It is difficult to understand how a media organisation that, over the last few years, has consistently failed to correctly predict major election results can believe it retains any credibility. Yet that’s what we have from a BBC statistics department that now has to go into full spin mode to cover its embarrassment even during a live results programme.
Such was the case on Sunday when it became immediately obvious that the Brexit Party were absolutely creaming the opposition, as if that hadn’t been widely predicted from the point, just six weeks ago, when Nigel Farage launched it. But this article is not about the politics of these elections, it’s about whether our national broadcaster is fit for purpose in the field of political analysis.
In June 2016, over 33 million of us went to the polls in a historic Referendum, the highest public turnout recorded for any poll in this country. We all held passionate views as to why we should Stay or Leave the EU, for whatever reason, and we all placed our vote in the sure and certain knowledge that the result, whatever it may be, would be honoured by Parliament. It now emerges that, whichever way we voted, we have been stitched-up – not by politicians, nor by the media, but by faceless bureaucrats who were more concerned in preventing their gravy train being derailed.
Let’s not get into how or why the nation has become divided – how the previous Prime Minister ran away from the wreckage he had created, or how Her Majesty’s opposition has taken its title way too literally. Let’s also recognise the truly democratic way in which the vast majority of those who voted to ‘remain’ have accepted the result, and have been prepared to move forward despite having not wanted to go this way. Continue Reading
The negotiations on a better EU deal for Britain conducted during the period of the coalition government had, unsurprisingly, reached a complete impasse, when it was decided that the best course of action would be to hold a sporting event to settle the issue. If the British won then they would put membership to their people, if the Europeans won then Britain would remain a member on the prevailing terms.
Various sports were considered and rejected. A soccer match between England and Germany was the obvious choice but the British, fearing it may end in a penalty shoot-out, declined. The next suggestion was a Rugby match between Scotland and Italy, but this time the Europeans felt that would be too one-sided. Continue Reading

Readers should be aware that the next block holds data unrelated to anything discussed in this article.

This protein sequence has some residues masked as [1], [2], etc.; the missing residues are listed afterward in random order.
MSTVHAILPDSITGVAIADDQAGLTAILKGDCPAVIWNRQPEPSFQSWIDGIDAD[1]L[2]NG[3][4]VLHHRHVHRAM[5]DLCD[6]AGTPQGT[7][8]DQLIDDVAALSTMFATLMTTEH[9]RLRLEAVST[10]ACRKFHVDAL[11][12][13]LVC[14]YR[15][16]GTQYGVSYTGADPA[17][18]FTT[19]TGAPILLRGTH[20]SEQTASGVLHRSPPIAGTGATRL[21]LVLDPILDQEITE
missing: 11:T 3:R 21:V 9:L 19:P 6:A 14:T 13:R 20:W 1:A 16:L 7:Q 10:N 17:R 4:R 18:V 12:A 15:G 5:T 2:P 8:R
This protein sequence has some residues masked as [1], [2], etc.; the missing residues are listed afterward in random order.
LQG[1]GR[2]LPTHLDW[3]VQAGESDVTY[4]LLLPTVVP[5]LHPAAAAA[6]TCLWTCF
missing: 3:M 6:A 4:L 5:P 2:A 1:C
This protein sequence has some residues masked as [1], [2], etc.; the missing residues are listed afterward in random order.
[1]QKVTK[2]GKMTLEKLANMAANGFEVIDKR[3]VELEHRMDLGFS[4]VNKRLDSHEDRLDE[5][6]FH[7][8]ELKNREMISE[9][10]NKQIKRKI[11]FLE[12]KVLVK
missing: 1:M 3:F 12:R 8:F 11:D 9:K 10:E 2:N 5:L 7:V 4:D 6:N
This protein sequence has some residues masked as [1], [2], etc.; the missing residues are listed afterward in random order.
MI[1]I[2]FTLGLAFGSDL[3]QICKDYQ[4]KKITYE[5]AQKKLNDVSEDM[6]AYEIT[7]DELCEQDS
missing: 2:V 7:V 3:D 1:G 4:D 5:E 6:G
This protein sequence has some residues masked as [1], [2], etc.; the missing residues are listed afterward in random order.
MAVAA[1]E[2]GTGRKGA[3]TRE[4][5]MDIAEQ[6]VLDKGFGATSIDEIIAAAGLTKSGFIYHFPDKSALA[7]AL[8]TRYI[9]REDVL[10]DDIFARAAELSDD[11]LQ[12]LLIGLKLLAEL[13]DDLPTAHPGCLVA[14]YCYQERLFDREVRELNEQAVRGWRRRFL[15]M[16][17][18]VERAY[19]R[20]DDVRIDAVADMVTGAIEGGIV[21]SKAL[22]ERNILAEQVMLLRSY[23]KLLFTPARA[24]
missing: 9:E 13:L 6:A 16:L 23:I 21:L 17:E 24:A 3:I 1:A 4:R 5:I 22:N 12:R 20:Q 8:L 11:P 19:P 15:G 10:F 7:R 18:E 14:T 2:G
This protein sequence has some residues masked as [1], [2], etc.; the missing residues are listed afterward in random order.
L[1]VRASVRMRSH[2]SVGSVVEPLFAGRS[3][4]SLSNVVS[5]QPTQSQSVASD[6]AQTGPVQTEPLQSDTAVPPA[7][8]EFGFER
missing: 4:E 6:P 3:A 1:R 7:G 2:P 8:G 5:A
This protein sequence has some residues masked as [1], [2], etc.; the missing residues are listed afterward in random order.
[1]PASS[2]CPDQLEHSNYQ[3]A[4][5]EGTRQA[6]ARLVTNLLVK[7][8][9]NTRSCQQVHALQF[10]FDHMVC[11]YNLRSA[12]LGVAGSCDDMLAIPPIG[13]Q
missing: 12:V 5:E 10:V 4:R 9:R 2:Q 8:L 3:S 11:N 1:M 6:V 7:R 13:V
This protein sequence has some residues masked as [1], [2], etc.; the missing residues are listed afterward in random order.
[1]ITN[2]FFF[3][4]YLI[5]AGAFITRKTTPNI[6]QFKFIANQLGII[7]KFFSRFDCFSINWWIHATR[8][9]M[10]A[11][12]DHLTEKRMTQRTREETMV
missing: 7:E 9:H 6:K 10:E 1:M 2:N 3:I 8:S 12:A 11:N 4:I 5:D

To a certain extent, we all have our destiny encoded into us – medically at least – as Crick and Watson discovered when they revealed the structure of our DNA. Some people also believe that our future is written in the stars, or at least those in the sky at our moment of birth, which is why Astrology is so popular. But what of our name – is something coded into that as well?
Those of you who do Pub Quizzes will have encountered the round where the quizmaster produces a list of anagrams of celebrity names and asks us to identify them. We are amused by some, for example: ‘occasional nude income’ reveals Madonna’s full name (Madonna Louise Ciccone), ‘go gets beer’ becomes George Best and ‘O Dear, I’m a gonad’ is Diego Maradona. Some others may be a little more profound, such as ‘old west action’ (Clint Eastwood), ‘got St Leger tip’ (Lester Piggott) or ‘genuine class’ (Alec Guinness). But it’s the ones that are a little too close for comfort that cause us to raise an eyebrow. Who would have thought that the anagram for Osama Bin-Laden would be ‘a bad man – no lies’? Continue Reading
More and more home appliances are now being developed with some degree of intelligence, allowing us to communicate with them via our Smartphones. We can tell our Sky Box to record the footie, check what the kids are doing while we’re out for the night, even boost the temperature on the central heating when there’s a cold snap, so that we arrive home to a nice toasty environment.
Now LG have introduced a new Homechat function that allows you to talk to your Fridge, via text, to find out what you have in there. There’s even an in-built camera that can take pictures of the shelves and automatically order new provisions for you when you run out. All a bit gimmicky, maybe, but what will happen when these components are developed to the point where there is enough ability for a proper dialogue? Just how difficult could that conversation become….. Continue Reading